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County may revisit property tax break

Looking to shore up support for the proposed Penny for Pasco sales tax increase among cash-strapped seniors, County Commission Chairman Peter Altman is floating a proposal for another property tax break _ this one for low-income retirees.

Altman plans to ask his fellow commissioners today to revisit a proposal to offer a second $25,000 homestead exemption to low-income seniors. Under the proposal, people 65 and older with a household income under $22,096 would not have to pay taxes on $50,000 of their property's value.

The owners of the average $55,300 home in Holiday, for example, would see their property tax bill drop from $517 to $90 in county and school taxes. Assuming they spent half of their income on sales-taxable items (food and medications are exempt), the proposed 1-cent-on-the-dollar sales tax increase would cost them $110 a year.

"I understand over two-thirds of the counties in Florida have enacted (the second homestead exemption), and I think it would be a good thing to do," Altman told the Pasco Times on Monday. "It could also remove one of the arguments against the penny sales tax, that it's really going to hurt the low-income seniors that can't afford their medications and other costs.

"The thing I'm looking for is a willingness to look at this again," he added.

Commissioners rejected the idea of a second homestead exemption three years ago, when they thought it could cost up to $8-million a year in lost revenue. But the extra exemption has cost several other counties considerably less than they had anticipated, Altman said.

In response to an informal survey Pasco County sent out last year, officials in Polk County said the extra exemption cost the county about $500,000 in lost revenue. Broward County had estimated a loss of about $9.9-million, but actually lost about a third of that, said Mike Nurrenbrock, Pasco's budget director.

Pasco County does not have a solid estimate of how much the extra exemption would cost, he said.

"We could probably go out there and get figures and say we have this many who are 65 and over, but to try to figure out how many would (financially) qualify, it's difficult to know how many would do it or how many would fill out the forms," Nurrenbrock said.

If approved by voters March 9, the Penny for Pasco plan would raise about $437-million over its 10-year life to build new schools, repair roads, buy land for conservation and pay for other projects. The proposal already includes a half-mill property tax rate cut from the School Board, which would siphon away about a quarter of the sales tax proceeds.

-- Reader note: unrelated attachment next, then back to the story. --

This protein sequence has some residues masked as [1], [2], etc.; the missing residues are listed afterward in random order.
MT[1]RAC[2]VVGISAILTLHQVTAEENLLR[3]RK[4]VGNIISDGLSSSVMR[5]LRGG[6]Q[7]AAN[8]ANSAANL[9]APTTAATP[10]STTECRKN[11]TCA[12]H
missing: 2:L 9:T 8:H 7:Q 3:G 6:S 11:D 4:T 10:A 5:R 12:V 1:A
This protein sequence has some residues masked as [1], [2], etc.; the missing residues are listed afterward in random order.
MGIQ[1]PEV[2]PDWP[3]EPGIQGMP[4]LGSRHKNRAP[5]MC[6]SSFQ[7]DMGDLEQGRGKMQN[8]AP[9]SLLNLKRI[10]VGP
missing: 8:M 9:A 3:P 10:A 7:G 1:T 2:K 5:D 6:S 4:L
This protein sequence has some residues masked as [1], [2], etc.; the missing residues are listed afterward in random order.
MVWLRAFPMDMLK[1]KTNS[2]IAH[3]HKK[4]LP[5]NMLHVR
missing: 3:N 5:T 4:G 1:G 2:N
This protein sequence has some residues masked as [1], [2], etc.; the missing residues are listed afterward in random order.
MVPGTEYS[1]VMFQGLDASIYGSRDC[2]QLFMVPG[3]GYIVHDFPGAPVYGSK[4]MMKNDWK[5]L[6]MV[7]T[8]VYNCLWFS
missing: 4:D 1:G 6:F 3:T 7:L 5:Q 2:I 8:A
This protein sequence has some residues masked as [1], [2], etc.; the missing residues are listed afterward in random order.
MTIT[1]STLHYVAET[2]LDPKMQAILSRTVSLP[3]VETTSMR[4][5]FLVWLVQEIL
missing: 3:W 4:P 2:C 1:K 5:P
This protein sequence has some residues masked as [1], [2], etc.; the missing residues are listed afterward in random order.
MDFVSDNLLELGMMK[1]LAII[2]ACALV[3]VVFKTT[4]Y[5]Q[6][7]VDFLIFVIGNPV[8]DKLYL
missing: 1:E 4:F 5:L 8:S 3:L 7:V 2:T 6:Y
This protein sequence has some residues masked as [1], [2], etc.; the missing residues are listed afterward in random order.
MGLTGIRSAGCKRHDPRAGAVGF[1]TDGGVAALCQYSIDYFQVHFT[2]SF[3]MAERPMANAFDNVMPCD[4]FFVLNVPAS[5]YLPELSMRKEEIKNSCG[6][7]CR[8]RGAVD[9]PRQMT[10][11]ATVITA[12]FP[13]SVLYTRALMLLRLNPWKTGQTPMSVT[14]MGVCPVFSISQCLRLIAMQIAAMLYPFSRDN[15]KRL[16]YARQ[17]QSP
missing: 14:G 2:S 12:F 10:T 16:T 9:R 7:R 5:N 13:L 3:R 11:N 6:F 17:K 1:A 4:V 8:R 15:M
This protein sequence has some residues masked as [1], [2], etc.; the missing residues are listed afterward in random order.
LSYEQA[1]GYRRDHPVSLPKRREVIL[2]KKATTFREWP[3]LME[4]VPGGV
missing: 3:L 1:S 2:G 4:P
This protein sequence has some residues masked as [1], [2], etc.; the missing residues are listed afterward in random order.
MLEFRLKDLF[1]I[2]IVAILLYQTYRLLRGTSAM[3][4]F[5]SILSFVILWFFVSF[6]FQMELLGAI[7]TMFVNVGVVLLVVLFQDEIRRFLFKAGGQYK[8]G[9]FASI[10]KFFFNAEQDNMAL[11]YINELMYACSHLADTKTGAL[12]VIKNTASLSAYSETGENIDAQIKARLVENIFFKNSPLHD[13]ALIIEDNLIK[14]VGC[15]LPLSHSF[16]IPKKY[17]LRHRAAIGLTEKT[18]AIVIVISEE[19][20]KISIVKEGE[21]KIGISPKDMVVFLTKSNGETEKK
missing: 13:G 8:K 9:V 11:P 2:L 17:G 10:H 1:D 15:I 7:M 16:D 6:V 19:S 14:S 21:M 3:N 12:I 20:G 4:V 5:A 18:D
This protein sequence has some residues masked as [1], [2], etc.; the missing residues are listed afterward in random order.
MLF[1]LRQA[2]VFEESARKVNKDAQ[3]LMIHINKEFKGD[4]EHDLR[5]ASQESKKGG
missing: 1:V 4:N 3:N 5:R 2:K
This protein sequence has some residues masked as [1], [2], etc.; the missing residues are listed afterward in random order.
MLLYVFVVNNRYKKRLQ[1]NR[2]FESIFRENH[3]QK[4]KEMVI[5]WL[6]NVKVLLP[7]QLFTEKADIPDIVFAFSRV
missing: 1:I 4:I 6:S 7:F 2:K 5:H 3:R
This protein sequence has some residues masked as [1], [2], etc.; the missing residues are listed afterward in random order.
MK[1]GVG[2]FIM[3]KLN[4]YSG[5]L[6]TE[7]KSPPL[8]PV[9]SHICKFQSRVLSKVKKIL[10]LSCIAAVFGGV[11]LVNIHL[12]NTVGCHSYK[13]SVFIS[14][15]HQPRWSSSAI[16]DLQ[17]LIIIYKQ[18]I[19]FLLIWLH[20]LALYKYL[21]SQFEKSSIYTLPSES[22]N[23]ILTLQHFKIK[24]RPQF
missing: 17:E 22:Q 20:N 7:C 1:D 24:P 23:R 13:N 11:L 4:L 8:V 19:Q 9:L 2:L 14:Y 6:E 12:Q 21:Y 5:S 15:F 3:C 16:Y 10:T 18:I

Some of the sales tax money would pay for sheriff's patrol cars, Altman said, freeing up money in the county's general fund that could help pay for a second homestead exemption for low-income seniors.

Altman mentioned the idea Saturday during a Penny for Pasco debate hosted by the Democratic Women's Club of Pasco County. Chuck Kalogianis, president of the West Pasco Democratic Club, praised the idea.

"People say, "Hey, what's in it for me?' " Kalogianis said, referring to the Penny for Pasco proposal. "They understand schools and roads, but they want to see some sort of tangible benefit to them."

But sales tax critics dismissed the idea as a gimmick. With the Penny for Pasco ballot language already set, the county cannot offer a legally binding guarantee that commissioners would add the second homestead exemption if voters approve the Penny for Pasco plan.

"Seniors will be too smart to fall into that trap," said Ann Bunting, head of Citizens Against the Penny for Pasco. "They know once there's a tax, it always goes up. It never goes away. They're not going to fall for that (promise of a second homestead exemption). They'll see right through that gimmick."

_ Bridget Hall Grumet covers Pasco County government. She can be reached in west Pasco at 869-6244, or toll-free at 1-800-333-7505, ext. 6244. Her e-mail address is